The price of Indonesian staples like chilli is heating up, with spikes of at least 400 percent this year, As Amy Pollock reports, it's down to poor infrastructure, something President Joko Widodo has so far failed to improve.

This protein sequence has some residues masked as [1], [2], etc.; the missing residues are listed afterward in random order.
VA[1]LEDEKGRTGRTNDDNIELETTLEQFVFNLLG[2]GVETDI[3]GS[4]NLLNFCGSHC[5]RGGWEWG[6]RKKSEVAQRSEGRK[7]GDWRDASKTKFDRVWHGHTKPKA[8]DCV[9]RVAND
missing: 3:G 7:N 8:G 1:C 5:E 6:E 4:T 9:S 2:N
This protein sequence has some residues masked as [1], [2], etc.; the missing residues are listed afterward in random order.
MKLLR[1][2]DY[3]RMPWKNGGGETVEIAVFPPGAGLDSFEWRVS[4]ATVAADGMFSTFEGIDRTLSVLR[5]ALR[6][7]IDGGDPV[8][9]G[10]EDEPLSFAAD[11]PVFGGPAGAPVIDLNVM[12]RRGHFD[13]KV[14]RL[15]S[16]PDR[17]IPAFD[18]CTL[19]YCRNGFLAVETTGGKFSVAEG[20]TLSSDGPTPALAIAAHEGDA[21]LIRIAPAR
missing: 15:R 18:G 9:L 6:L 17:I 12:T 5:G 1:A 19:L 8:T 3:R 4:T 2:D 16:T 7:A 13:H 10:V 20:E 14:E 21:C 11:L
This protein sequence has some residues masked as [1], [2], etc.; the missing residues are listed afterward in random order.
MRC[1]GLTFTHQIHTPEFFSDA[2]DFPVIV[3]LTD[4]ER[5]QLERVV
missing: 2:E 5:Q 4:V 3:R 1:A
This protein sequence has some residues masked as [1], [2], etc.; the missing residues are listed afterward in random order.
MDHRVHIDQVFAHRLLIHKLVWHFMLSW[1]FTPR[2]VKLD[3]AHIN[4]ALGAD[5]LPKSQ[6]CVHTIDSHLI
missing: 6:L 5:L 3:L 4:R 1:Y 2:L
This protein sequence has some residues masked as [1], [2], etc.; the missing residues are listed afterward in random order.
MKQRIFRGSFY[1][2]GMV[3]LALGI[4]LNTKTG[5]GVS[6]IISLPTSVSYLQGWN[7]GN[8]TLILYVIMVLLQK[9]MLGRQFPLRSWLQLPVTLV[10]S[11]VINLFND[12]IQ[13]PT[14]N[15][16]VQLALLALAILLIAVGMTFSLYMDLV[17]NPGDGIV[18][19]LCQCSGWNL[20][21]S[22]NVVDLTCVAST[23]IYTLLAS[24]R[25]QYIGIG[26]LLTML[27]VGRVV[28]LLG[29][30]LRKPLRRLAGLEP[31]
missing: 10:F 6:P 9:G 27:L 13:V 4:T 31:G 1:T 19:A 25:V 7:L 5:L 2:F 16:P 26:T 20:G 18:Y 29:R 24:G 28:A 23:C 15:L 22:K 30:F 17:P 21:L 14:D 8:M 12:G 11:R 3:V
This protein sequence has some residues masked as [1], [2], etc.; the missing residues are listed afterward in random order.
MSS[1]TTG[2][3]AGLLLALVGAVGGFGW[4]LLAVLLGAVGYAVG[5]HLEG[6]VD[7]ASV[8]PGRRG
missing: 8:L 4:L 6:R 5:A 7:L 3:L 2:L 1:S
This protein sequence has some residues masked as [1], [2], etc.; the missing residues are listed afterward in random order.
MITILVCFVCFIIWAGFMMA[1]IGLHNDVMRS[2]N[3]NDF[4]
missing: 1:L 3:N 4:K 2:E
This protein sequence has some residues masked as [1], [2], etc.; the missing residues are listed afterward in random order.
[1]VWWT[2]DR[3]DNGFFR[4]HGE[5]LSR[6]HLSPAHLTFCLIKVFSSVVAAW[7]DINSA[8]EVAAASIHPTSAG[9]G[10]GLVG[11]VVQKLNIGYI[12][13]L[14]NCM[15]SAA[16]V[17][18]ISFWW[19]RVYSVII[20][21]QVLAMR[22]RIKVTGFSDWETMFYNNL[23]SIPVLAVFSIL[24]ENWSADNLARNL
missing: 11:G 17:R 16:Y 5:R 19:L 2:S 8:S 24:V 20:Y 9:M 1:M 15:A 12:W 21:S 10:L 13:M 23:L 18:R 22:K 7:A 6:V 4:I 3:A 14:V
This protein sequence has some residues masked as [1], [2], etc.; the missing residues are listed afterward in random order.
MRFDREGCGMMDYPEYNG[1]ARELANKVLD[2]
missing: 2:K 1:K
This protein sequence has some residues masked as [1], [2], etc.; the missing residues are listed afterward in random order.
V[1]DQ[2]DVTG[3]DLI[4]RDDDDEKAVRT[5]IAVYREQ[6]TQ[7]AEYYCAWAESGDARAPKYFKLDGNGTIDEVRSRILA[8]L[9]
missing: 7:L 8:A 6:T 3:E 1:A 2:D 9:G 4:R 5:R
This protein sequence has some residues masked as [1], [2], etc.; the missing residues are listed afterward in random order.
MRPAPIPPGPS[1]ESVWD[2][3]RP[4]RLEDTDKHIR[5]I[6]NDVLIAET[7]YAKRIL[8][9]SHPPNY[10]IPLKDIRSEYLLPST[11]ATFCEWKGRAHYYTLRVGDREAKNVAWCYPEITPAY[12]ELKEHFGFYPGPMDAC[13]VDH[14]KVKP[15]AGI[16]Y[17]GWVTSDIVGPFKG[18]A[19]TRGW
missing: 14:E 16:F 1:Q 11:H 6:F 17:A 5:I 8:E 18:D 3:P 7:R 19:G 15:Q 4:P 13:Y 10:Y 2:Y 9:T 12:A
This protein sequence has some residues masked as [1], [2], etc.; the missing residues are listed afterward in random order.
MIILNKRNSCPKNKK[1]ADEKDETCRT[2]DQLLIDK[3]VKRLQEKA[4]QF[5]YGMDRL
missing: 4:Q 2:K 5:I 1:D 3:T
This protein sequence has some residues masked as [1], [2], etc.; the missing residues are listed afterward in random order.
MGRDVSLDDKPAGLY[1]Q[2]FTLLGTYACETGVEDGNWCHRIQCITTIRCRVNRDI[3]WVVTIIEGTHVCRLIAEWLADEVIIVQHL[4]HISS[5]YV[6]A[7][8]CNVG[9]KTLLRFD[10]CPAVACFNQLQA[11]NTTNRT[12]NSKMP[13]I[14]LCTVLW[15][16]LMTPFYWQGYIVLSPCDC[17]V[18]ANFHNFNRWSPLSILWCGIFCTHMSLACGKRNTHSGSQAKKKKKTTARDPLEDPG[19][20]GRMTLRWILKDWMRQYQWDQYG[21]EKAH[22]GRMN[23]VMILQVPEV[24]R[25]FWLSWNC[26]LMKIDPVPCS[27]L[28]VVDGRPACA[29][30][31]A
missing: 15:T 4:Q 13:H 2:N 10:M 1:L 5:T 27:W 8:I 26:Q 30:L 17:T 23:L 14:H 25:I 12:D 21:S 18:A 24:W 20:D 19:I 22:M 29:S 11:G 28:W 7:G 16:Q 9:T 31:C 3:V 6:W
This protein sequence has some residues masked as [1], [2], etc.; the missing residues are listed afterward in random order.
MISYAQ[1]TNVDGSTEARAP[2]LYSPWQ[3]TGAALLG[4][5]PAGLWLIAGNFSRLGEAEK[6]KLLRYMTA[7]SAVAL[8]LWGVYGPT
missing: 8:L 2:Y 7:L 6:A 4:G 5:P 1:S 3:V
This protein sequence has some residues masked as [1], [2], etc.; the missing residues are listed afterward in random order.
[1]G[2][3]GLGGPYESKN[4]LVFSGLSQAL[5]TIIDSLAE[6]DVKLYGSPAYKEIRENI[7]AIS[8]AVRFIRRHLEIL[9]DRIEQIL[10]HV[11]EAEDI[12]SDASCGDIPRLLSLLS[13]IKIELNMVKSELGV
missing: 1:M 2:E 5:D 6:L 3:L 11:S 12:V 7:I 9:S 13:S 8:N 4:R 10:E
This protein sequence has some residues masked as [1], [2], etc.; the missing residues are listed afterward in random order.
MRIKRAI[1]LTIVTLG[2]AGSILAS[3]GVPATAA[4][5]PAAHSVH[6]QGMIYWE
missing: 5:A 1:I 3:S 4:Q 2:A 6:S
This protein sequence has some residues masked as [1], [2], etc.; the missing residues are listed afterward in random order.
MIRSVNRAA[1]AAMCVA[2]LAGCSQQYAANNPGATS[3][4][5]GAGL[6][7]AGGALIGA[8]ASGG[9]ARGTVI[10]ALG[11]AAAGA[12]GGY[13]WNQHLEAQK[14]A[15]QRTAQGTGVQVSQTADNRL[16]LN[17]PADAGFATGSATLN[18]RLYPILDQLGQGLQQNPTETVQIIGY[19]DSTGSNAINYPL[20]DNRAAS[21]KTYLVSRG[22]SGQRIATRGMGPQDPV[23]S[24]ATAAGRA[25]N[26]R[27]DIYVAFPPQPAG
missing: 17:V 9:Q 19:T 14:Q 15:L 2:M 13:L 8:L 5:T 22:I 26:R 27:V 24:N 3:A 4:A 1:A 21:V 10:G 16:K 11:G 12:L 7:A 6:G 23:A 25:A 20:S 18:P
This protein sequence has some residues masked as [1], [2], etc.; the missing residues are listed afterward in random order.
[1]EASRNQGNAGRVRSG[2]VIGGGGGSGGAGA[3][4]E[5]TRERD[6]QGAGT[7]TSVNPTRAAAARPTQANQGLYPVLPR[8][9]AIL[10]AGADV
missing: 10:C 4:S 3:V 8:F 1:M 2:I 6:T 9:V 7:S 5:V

For Indonesians, chilli is as essential as salt and pepper. But diners - and farmers - are feeling the heat of fluctuating prices. A kilo has swung between 20,000 and 80,000 rupiah in the last year, hitting street food vendors like Eti hard. (SOUNDBITE) (Bahasa Indonesia) FOOD STALL COOK, ETI SAYING: "The current chilli price is expensive, but because we need it for our food stall we have to buy it no matter what." Southeast Asia's biggest economy is growing at its slowest pace in six years. Half its population still live on less than $2 a day, making price spikes on rice, sugar, beef and chillies devastating. That's something the government acknowledges. Sofyan Djalil is the National Development Planning Minister. (SOUNDBITE) (English) NATIONAL DEVELOPMENT PLANNING MINISTER, SOFYAN DJALIL SAYING: "You know, if we need to import, we have to import, okay? Because you know, of inflation, and then of course El Nino, the inflation take place, it hurt very hard if you let the poorest of the poor of our society." Although the government blames the weather, the route food takes to the table is part of the problem. Poor roads, unreliable irrigation and a lack of refrigeration mean almost 40 percent of fresh produce is spoiled along the way. Rahmat farms chillies in West Java. (SOUNDBITE) (Bahasa Indonesia) INDONESIAN CHILLI FARMER, RAHMAT SAYING: "Farming is like gambling, because when we plant those chillies today and harvest them in three months, we cannot predict the price." President Joko Widodo took office last year promising to improve infrastructure, increase planting areas and help farmers access credit. But so far his administration has failed to spend the $22 billion set aside in the budget. He blames a lack of co-ordination among ministers. Either way it's led to a big slump in his popularity - and the prospect of even higher chilli prices won't help that.